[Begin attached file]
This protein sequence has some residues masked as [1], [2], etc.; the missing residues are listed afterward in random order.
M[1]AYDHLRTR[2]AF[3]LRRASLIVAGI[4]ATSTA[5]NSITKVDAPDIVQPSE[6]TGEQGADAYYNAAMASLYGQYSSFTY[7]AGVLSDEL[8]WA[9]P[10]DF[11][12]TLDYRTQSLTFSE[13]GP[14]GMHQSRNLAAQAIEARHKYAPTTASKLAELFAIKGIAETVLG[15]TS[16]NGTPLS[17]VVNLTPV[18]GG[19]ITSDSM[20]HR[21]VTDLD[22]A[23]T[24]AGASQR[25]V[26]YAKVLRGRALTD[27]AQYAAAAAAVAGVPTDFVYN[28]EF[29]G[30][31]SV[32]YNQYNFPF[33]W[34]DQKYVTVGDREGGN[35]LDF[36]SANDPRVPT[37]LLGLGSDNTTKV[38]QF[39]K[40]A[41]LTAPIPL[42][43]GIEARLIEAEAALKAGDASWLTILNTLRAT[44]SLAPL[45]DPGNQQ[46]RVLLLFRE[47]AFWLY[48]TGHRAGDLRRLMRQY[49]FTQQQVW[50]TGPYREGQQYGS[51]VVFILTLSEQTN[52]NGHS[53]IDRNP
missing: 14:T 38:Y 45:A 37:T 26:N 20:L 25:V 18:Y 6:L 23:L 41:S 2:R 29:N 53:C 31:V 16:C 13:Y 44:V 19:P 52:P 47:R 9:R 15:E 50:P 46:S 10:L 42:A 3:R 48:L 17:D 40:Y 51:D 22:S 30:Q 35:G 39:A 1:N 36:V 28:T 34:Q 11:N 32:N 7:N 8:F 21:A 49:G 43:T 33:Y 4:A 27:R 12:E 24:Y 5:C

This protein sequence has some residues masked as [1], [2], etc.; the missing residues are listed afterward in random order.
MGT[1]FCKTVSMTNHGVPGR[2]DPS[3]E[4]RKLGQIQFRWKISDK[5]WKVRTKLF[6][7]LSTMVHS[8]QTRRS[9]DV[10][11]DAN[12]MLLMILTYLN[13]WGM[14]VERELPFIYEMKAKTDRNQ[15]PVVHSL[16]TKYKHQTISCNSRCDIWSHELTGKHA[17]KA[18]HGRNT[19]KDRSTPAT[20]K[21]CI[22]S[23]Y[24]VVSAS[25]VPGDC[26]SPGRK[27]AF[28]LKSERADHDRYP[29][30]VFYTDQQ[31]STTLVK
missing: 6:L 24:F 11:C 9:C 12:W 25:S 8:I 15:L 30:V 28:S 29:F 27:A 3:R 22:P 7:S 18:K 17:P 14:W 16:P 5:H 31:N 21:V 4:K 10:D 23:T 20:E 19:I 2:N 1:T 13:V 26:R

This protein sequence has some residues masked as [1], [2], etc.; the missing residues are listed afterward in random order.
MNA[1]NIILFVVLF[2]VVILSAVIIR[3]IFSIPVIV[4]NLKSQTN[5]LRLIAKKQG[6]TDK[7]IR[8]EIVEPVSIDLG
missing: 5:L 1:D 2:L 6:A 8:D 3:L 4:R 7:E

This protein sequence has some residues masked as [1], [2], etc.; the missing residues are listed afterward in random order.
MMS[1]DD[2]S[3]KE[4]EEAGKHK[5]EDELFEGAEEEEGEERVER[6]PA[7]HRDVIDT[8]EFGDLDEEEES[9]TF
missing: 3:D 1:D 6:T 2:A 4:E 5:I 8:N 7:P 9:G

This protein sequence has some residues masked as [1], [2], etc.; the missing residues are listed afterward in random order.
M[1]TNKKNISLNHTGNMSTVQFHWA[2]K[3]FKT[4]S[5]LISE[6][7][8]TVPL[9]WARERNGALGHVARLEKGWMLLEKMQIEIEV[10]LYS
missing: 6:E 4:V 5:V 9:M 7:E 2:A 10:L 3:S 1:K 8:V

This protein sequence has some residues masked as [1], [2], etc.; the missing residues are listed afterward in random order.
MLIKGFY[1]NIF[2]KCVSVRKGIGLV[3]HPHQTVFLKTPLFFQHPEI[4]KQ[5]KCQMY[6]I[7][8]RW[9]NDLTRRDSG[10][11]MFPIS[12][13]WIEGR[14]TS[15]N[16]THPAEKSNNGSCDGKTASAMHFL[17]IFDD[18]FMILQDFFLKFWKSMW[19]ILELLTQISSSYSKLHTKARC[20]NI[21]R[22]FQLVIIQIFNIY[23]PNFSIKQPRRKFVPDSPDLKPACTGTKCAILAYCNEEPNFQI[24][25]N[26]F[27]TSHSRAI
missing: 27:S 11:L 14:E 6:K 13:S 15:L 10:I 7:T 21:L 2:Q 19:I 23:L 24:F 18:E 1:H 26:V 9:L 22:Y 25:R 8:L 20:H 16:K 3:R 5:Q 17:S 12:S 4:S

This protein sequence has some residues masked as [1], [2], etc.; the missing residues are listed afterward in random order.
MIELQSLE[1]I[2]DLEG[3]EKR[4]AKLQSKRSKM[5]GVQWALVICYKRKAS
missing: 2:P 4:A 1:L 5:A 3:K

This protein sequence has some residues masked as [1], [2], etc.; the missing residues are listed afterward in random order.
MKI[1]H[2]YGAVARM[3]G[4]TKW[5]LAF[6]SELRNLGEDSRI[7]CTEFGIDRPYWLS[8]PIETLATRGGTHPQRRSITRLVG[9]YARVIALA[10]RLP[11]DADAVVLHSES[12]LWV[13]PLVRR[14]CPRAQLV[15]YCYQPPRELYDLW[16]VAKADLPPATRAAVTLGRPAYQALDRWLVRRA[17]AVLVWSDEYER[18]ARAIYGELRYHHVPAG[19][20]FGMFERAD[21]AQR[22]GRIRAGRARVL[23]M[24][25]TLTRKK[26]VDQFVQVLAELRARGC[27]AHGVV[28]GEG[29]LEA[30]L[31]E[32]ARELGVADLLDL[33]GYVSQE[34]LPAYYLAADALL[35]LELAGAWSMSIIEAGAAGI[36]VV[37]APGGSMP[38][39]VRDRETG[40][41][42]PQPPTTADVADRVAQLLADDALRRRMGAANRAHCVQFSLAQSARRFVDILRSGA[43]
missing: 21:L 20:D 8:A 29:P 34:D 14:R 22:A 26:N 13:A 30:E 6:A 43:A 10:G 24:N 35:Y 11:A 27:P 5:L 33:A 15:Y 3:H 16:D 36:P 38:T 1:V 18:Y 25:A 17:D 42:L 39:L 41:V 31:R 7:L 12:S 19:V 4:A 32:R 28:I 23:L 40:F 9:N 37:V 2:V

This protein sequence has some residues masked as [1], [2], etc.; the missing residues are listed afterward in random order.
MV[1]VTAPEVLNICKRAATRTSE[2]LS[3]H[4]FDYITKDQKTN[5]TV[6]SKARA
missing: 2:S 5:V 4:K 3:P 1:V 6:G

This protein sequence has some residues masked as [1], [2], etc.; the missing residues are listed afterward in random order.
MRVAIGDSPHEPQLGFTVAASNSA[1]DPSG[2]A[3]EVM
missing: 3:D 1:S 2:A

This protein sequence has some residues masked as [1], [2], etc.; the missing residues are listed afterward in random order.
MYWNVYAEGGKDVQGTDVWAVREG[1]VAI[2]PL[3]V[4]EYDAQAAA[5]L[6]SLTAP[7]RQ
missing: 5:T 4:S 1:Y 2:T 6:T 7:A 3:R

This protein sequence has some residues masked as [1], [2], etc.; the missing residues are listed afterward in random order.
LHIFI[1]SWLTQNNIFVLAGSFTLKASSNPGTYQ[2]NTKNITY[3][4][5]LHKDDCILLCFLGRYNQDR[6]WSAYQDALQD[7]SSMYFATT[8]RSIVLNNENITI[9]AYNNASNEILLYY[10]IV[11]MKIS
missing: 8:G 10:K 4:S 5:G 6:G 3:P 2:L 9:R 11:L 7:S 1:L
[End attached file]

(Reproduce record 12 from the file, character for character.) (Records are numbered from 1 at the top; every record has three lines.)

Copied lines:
This protein sequence has some residues masked as [1], [2], etc.; the missing residues are listed afterward in random order.
LHIFI[1]SWLTQNNIFVLAGSFTLKASSNPGTYQ[2]NTKNITY[3][4][5]LHKDDCILLCFLGRYNQDR[6]WSAYQDALQD[7]SSMYFATT[8]RSIVLNNENITI[9]AYNNASNEILLYY[10]IV[11]MKIS
missing: 8:G 10:K 4:S 5:G 6:G 3:P 2:L 9:R 11:L 7:S 1:L